Why is it SO Important to Know and Understand CHILD SEXUAL ABUSE

The number of child abuse cases coming to light seem to be increasing at an alarming rate. According to the National Crime Records Bureau, every hour, 4 children in India suffer from abuse. Often, in the same day’s newspaper, more than one child abuse incident is reported. Moreover, these cases are not restricted to a particular gender or economic class. In fact, contrary to popular perception, young boys are at a higher risk of sexual abuse than girls.

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No parent feels secure today. Many parents are worried when they leave their child alone even in safe or secure places. I have an eight year old son, and whenever he goes down to play in our apartment complex, one part of me is always worried. This is despite the fact that I live in a gated community, where strangers are not allowed in without permission and small children are not allowed to go out on their own. This is in such stark contrast to our own childhoods, where we played outside our homes fearlessly and our parents were assured of our safe return.

Living in such times, the FIRST THING that we as parents should know is WHAT CONSTITUTES CHILD SEXUAL ABUSE. Most people erroneously believe it be only physical abuse. Inappropriate gestures or sounds with sexual intent, making a child watch objectionable content, all come under the category of abuse. It involves mental, physical and emotional abuse of a child through overt and covert sexual acts.

The NEXT most important thing is to MAKE YOUR CHILD AWARE OF ABUSE. Even a small child can understand the difference between private parts of the body and good and bad touch. I attended a workshop on sexuality during my college days, where during a session on child abuse, someone shared a very interesting anecdote. One of her friends had taught their young child about private parts and told her that if anyone other than her own parents touched her there, she should just yell, “Don’t touch my booboo”!!! Admittedly, it led to some fun and embarrassing moments, but the parents were at least secure in the knowledge that their child could scream out if required. Next, tell your child not to keep any secrets from mommy and daddy. This is important because typically, the perpetrator convinces the child that this is a secret between the two of them. Finally, parents should always keep channels of communication very strong between them and their children. It is only then that children will feel secure sharing their fears or negative experiences and emotions. For slightly older children – preteens and teens, it is important that parents start discussing sensitive issues such as attraction, crushes, relationships, sex and abuse. Children need to know that they have a right to say no when they are not comfortable in any situation. And also to not give in to peer pressure.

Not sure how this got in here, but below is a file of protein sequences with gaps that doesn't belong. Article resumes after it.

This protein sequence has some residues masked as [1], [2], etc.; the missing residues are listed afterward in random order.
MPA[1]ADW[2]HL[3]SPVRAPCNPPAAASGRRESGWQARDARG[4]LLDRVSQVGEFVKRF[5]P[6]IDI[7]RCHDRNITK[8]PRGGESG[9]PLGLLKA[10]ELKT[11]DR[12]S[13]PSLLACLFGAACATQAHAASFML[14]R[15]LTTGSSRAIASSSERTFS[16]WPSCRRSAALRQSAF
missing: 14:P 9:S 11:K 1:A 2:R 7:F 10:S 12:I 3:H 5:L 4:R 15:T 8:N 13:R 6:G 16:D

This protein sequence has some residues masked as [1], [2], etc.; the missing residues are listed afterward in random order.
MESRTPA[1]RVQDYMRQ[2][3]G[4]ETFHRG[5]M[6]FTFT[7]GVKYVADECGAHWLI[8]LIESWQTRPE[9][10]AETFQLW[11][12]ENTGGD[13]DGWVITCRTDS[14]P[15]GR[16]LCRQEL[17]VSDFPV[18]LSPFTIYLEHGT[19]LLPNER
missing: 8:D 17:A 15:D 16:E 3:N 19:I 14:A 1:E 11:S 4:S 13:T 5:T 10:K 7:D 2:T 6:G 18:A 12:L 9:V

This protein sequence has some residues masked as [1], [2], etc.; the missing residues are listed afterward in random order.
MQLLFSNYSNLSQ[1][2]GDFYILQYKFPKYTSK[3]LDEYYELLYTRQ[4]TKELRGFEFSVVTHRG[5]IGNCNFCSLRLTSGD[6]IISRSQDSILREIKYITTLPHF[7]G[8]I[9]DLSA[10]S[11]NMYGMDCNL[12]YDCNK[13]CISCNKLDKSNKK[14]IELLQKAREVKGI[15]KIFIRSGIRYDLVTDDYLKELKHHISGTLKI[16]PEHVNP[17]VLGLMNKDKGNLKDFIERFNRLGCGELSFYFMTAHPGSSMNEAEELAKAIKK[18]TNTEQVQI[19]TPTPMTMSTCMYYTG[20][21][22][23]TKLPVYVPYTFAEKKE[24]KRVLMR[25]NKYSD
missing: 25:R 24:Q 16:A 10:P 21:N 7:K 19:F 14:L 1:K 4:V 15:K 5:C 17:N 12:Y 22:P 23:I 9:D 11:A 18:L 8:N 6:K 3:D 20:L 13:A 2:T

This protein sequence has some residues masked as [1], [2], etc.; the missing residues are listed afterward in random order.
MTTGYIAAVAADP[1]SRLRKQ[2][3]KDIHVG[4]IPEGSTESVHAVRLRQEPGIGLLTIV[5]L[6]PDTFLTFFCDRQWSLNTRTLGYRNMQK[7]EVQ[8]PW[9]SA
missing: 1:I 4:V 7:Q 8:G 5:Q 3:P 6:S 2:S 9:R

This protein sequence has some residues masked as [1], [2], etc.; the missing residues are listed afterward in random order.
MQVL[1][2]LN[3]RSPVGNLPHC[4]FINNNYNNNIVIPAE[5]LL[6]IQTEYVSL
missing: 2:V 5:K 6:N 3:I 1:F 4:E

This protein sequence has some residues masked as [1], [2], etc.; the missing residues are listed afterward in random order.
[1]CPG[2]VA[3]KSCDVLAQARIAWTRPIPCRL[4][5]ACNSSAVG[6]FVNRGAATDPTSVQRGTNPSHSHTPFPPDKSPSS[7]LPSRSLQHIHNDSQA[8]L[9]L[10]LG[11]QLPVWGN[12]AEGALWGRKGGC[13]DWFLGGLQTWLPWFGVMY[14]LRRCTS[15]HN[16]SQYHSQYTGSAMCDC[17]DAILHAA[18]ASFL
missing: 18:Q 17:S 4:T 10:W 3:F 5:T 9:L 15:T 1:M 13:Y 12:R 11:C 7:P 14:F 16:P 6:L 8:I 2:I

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THIRDLY, be able to recognize any signs of sexual abuse in your child. I think it is important to be aware of any cues the child may be giving – any change in behavior, refusal to go to any particular place or meet a certain person, any kind of pain or any bruises on the body should not be ignored. Other symptoms could include insomnia, bed wetting, a clingier than normal child, or a child who is withdrawn. Guilt and shame or confusion are very common feelings a child might go through. A parent, sensitive to the child’s subtle changes will be able to recognize such feelings more easily.

It is also important to be aware that the ‘abuser’ can be lurking anywhere – in our homes, in our housing complexes, in schools or in public places – in the form of friendly uncles, household help, guards, conductors, even friends or older peers – you name it. It is well known that most cases of sexual abuse happen with people whom the child knows.

In this scenario schools and day care centres become very important in partners in children’s safety and security. A child spends more time at these institutions than at home. It is natural for parents to want to ensure that the safety measures being taken are sufficient. There are a number of things that schools can do safeguard their students against child abuse.